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Is Baseball Losing Its Heart?

Miguel Tejada. © Rubenstein, photographer Mart...

Image via Wikipedia

(Photo: Miguel Tejada)

This season baseball fans have been witness to a sad spectacle as Jorge Posada, Yankee catcher for over 15 years and undoubtedly in his final year as a pro, was first thrown out of the catchers’ position and then taken out of the lineup indefinitely. Fortunately, the fans went crazy supporting Posada with standing ovations and signs professing their love, so he’s occasionally allowed up at bat now. But it’s been disheartening to see a long-time loyal team player be roughed up and unappreciated.

Last week the SF Giants dumped Aaron Rowand and Miguel Tejada for lackluster season performances. Being older veterans of the game, chances are they’re not going anywhere else. Tejada is an icon of major league baseball, a kid who rose from abject poverty in the Dominican Republic to become a great shortstop beloved by teammates and fans alike. His story is so emblematic of the DR kids who eat, sleep, and breathe baseball in hopes of making it in America one day as a player that several children’s stories and bio’s have been written about him. For his rags-to-riches story to end like this is sad. Sad and shameful.

Baseball is known for swimming in sentimental swill over everything from the American flag to the retirement of an announcer. While it can sometimes be a bit much, we’ve come to expect regularly scheduled sobfests on the diamond; I for one usually find myself caught up in whatever event is being milked for all it’s worth. Given this propensity for emotion, it seems strange and cruel that someone like Miguel Tejada should go out on such an ignominious ending. And despite an extensive search I could find no sports writers expressing regret or sadness about it; almost everyone is cheering the Giants for “finally” making the decision to “get rid of dead weight.”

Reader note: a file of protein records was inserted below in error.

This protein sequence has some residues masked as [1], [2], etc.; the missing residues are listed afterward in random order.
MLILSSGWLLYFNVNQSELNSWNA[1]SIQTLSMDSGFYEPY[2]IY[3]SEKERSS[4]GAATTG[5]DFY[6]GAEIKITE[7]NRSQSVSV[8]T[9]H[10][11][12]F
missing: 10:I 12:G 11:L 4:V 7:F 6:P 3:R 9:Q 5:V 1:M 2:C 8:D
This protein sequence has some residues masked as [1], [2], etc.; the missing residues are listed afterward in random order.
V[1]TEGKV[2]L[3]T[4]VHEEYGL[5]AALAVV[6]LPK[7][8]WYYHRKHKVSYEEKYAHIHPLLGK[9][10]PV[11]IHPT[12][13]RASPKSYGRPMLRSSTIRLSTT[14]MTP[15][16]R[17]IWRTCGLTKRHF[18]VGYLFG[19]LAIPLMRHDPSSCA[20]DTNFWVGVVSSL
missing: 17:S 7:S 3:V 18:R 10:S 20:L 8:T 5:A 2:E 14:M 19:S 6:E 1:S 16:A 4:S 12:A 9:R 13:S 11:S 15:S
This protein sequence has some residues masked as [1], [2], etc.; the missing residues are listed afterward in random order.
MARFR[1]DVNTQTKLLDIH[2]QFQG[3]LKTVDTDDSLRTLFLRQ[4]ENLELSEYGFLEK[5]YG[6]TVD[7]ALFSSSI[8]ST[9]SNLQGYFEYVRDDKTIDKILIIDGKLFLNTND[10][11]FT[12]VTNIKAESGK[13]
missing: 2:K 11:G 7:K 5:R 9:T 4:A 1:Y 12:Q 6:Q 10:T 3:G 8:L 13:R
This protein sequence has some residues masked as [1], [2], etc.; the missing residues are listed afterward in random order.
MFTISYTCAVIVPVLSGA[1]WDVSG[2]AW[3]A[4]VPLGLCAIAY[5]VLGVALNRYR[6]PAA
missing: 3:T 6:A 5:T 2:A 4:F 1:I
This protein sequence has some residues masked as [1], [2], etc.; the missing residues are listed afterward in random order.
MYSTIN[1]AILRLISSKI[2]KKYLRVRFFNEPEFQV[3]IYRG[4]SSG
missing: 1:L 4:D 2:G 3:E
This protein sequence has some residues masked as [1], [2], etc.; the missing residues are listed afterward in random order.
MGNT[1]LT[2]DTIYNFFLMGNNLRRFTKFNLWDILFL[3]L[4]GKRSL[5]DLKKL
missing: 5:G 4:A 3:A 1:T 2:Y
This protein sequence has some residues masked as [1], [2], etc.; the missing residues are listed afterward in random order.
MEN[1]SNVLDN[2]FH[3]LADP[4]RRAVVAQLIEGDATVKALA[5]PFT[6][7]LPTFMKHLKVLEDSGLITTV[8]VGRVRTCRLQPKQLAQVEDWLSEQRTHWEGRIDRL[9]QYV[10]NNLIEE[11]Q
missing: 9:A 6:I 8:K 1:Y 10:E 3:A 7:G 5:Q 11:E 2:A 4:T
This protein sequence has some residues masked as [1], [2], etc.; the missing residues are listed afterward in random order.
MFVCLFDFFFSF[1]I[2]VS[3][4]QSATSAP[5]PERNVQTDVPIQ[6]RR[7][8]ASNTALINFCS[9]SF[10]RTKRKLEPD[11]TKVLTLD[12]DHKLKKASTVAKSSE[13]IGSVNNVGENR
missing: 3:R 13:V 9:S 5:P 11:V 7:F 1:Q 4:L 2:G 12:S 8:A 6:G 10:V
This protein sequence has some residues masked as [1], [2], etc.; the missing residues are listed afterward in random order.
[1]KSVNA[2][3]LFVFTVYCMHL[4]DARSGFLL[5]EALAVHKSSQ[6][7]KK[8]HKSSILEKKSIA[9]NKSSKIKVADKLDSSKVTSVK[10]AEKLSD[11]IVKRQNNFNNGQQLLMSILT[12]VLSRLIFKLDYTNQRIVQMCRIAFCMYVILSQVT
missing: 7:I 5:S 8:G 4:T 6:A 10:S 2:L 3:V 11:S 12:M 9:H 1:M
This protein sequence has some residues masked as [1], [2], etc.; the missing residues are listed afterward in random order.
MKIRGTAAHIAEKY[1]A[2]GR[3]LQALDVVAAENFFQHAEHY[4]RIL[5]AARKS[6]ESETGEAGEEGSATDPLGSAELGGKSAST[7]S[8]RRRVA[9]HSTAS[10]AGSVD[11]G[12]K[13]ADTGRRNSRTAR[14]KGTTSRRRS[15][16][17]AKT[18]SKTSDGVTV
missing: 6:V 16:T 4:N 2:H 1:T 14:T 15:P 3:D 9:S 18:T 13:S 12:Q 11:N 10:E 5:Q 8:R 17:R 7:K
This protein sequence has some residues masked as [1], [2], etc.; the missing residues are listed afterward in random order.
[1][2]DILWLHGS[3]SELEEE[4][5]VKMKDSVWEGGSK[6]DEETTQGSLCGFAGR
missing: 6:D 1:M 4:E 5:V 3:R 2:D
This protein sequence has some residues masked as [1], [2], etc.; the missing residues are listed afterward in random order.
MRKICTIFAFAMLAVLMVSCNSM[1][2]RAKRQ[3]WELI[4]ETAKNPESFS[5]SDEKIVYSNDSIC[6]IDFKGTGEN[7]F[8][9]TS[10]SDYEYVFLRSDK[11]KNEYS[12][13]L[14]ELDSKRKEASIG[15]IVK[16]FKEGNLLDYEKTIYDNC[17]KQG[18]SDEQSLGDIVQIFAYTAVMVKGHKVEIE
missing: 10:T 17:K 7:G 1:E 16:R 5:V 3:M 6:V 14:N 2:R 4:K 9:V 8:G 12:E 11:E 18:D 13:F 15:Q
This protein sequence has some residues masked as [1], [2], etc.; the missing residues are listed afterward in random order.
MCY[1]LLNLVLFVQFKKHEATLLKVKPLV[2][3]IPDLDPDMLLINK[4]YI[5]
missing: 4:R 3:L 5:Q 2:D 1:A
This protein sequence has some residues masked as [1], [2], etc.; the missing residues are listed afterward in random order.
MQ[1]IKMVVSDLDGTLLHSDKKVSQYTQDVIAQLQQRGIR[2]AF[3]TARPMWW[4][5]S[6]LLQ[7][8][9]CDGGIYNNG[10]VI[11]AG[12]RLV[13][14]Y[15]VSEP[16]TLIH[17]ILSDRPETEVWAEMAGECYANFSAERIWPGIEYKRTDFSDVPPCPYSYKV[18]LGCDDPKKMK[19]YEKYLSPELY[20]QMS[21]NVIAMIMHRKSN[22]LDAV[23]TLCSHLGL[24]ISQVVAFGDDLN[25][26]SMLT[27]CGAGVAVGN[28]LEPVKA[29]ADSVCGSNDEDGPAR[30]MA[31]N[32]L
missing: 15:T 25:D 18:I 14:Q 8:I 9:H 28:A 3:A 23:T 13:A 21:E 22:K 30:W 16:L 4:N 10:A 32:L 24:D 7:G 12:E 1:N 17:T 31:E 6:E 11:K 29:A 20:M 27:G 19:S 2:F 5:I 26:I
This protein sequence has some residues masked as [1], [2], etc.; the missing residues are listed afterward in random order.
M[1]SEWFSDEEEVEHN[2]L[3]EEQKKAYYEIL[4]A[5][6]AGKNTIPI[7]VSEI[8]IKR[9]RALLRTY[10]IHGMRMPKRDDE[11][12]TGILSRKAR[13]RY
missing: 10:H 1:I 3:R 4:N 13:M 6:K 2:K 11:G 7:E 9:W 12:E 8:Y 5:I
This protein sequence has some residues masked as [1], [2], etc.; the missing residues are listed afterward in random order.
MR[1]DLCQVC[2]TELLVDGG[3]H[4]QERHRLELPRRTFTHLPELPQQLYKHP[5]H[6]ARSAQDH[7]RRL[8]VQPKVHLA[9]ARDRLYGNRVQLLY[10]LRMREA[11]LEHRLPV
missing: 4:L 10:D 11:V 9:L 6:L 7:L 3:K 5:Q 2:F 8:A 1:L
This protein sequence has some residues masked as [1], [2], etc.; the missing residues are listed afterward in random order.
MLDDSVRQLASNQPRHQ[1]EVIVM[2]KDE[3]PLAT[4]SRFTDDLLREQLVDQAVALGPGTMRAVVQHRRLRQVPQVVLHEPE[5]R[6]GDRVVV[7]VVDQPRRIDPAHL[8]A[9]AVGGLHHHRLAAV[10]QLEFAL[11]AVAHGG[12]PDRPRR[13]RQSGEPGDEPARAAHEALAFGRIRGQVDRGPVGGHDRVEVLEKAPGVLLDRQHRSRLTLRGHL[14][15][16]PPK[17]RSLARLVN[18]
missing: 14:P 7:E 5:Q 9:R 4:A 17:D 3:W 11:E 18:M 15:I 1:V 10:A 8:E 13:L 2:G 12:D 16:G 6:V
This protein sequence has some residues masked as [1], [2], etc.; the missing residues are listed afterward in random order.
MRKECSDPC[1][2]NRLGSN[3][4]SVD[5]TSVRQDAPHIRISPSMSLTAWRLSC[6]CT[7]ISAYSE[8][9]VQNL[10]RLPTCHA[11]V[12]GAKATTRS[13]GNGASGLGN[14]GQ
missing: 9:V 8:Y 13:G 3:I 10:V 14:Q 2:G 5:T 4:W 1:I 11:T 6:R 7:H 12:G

Could baseball be losing its heart as it continues down the path of greed and wins at any cost? Is it going to become a game where the bottom line is produce or get lost? Of course, it already is; but will it get even more heartless? After all, this is the sport with “Ya Gotta Have Heart” as one of its most famous anthems. The sport in which most teams host an annual old-timer’s game, during which guys who played 30 or more years ago toddle onto the field to weakly throw a pitch and get wildly applauded. This is the sport that honors its human resources.

Let’s hope Posada, Tejada, and Rowand get more of a farewell than they’ve been shown so far, and that baseball starts wearing its heart on its sleeve again.

Ya Gotta Have Heart

You’ve gotta have heart
All you really need is heart

When the odds are sayin’ you’ll never win
That’s when the grin should start.

You’ve gotta have hope
Mustn’t sit around and mope
Nothin’s half as bad as it may appear
Wait’ll next year and hope.

When your luck is battin’ zero
Get your chin up off the floor
Mister you can be a hero
You can open any door,
there’s nothin’ to it but to do it

You’ve gotta have heart
Miles ‘n miles n’ miles of heart
Oh, it’s fine to be a genius of course
But keep that old horse
Before the cart
First you’ve gotta have heart

“Heart,” from Damn Yankees

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